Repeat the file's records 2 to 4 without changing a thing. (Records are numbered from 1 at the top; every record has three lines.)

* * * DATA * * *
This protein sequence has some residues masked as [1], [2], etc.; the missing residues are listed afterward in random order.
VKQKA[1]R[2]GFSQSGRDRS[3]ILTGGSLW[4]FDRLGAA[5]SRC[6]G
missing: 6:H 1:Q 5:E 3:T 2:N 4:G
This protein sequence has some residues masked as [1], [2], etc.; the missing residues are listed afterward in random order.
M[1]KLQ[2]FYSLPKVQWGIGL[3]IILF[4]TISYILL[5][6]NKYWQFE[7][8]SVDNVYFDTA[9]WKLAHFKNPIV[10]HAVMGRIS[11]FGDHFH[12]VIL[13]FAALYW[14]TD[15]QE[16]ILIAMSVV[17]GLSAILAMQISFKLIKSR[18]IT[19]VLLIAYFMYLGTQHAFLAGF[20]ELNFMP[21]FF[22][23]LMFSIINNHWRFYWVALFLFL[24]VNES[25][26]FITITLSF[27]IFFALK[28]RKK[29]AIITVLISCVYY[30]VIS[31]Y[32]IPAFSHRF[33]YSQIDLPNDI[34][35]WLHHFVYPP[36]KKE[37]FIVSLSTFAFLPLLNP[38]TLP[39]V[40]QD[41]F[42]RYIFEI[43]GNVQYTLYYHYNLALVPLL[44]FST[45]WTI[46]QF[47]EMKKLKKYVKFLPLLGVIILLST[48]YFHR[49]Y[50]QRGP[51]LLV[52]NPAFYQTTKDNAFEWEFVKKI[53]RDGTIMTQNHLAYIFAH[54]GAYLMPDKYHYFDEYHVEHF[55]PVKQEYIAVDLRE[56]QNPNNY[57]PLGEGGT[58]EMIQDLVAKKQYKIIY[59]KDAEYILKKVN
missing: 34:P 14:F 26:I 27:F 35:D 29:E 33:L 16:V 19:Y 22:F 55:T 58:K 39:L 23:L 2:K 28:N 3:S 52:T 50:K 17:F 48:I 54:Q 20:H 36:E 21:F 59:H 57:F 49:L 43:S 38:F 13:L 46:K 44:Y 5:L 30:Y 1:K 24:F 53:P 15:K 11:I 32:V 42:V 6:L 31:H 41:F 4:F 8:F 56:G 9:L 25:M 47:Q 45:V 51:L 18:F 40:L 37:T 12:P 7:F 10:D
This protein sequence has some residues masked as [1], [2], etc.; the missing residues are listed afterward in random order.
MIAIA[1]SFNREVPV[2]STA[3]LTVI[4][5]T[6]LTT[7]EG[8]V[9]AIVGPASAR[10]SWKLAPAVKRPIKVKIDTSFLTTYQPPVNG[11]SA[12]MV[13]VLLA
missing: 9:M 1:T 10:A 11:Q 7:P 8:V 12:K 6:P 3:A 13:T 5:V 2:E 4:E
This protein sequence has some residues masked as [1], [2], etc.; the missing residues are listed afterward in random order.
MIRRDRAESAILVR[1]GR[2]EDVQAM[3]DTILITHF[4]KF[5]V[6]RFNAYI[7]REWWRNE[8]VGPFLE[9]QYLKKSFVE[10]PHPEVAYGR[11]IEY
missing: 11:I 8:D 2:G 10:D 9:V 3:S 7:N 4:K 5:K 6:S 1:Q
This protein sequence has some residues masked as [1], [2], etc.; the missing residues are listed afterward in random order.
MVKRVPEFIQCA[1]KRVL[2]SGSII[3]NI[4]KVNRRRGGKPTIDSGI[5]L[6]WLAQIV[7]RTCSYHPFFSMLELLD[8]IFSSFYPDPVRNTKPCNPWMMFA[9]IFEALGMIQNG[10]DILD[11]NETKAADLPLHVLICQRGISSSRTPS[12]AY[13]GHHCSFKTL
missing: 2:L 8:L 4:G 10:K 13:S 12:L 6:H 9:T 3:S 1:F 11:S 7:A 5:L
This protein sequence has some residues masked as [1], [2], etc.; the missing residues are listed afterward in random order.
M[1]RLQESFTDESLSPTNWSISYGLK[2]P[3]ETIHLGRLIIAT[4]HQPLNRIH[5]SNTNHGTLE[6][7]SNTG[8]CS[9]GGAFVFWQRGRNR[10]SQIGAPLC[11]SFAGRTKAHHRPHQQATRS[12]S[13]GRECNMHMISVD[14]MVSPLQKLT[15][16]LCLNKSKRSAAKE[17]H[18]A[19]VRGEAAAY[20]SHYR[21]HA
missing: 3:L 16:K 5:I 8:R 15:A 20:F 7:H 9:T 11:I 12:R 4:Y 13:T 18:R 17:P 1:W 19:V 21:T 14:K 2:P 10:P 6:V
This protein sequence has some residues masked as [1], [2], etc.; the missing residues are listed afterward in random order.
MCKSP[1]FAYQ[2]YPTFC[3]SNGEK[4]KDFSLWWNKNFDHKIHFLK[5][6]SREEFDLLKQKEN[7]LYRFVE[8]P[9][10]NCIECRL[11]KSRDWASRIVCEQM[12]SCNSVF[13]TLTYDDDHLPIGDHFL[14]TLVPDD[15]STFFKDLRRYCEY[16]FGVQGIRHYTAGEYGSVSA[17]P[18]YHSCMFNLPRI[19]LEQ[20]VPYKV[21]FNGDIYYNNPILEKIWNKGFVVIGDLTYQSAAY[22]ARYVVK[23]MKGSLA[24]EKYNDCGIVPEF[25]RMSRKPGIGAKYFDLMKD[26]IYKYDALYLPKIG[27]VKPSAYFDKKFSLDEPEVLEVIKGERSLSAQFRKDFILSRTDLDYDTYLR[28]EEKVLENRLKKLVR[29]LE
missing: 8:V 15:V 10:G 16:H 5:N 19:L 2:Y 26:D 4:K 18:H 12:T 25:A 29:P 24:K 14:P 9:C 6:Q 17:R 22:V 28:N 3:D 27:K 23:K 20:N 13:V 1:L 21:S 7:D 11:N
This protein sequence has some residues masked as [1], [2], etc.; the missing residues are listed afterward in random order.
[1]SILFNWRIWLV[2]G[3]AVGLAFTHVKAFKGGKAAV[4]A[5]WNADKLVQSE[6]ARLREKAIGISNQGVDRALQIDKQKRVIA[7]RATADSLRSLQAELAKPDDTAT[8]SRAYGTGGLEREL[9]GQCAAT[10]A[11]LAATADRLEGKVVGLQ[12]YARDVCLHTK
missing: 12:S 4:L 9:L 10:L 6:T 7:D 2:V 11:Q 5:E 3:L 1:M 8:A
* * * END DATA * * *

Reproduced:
This protein sequence has some residues masked as [1], [2], etc.; the missing residues are listed afterward in random order.
M[1]KLQ[2]FYSLPKVQWGIGL[3]IILF[4]TISYILL[5][6]NKYWQFE[7][8]SVDNVYFDTA[9]WKLAHFKNPIV[10]HAVMGRIS[11]FGDHFH[12]VIL[13]FAALYW[14]TD[15]QE[16]ILIAMSVV[17]GLSAILAMQISFKLIKSR[18]IT[19]VLLIAYFMYLGTQHAFLAGF[20]ELNFMP[21]FF[22][23]LMFSIINNHWRFYWVALFLFL[24]VNES[25][26]FITITLSF[27]IFFALK[28]RKK[29]AIITVLISCVYY[30]VIS[31]Y[32]IPAFSHRF[33]YSQIDLPNDI[34][35]WLHHFVYPP[36]KKE[37]FIVSLSTFAFLPLLNP[38]TLP[39]V[40]QD[41]F[42]RYIFEI[43]GNVQYTLYYHYNLALVPLL[44]FST[45]WTI[46]QF[47]EMKKLKKYVKFLPLLGVIILLST[48]YFHR[49]Y[50]QRGP[51]LLV[52]NPAFYQTTKDNAFEWEFVKKI[53]RDGTIMTQNHLAYIFAH[54]GAYLMPDKYHYFDEYHVEHF[55]PVKQEYIAVDLRE[56]QNPNNY[57]PLGEGGT[58]EMIQDLVAKKQYKIIY[59]KDAEYILKKVN
missing: 34:P 14:F 26:I 27:F 35:D 29:E 33:L 16:V 19:Y 22:F 55:T 58:K 39:L 23:L 2:K 28:N 3:S 52:T 50:K 17:F 48:I 54:Q 20:H 36:E 21:F 59:H 57:F 49:L 43:S 38:F 13:L 46:K 44:Y 5:L 30:Y 1:K 24:F 53:P 15:K 11:I 32:V 42:V 6:L 31:H 41:F 4:F 8:F 56:G 9:L 25:M 47:Q 45:V 51:L 18:F 40:L 37:T 12:P 7:F 10:D
This protein sequence has some residues masked as [1], [2], etc.; the missing residues are listed afterward in random order.
MIAIA[1]SFNREVPV[2]STA[3]LTVI[4][5]T[6]LTT[7]EG[8]V[9]AIVGPASAR[10]SWKLAPAVKRPIKVKIDTSFLTTYQPPVNG[11]SA[12]MV[13]VLLA
missing: 9:M 1:T 10:A 11:Q 7:P 8:V 12:K 6:P 3:A 13:T 5:V 2:E 4:E
This protein sequence has some residues masked as [1], [2], etc.; the missing residues are listed afterward in random order.
MIRRDRAESAILVR[1]GR[2]EDVQAM[3]DTILITHF[4]KF[5]V[6]RFNAYI[7]REWWRNE[8]VGPFLE[9]QYLKKSFVE[10]PHPEVAYGR[11]IEY
missing: 11:I 8:D 2:G 10:D 9:V 3:S 7:N 4:K 5:K 6:S 1:Q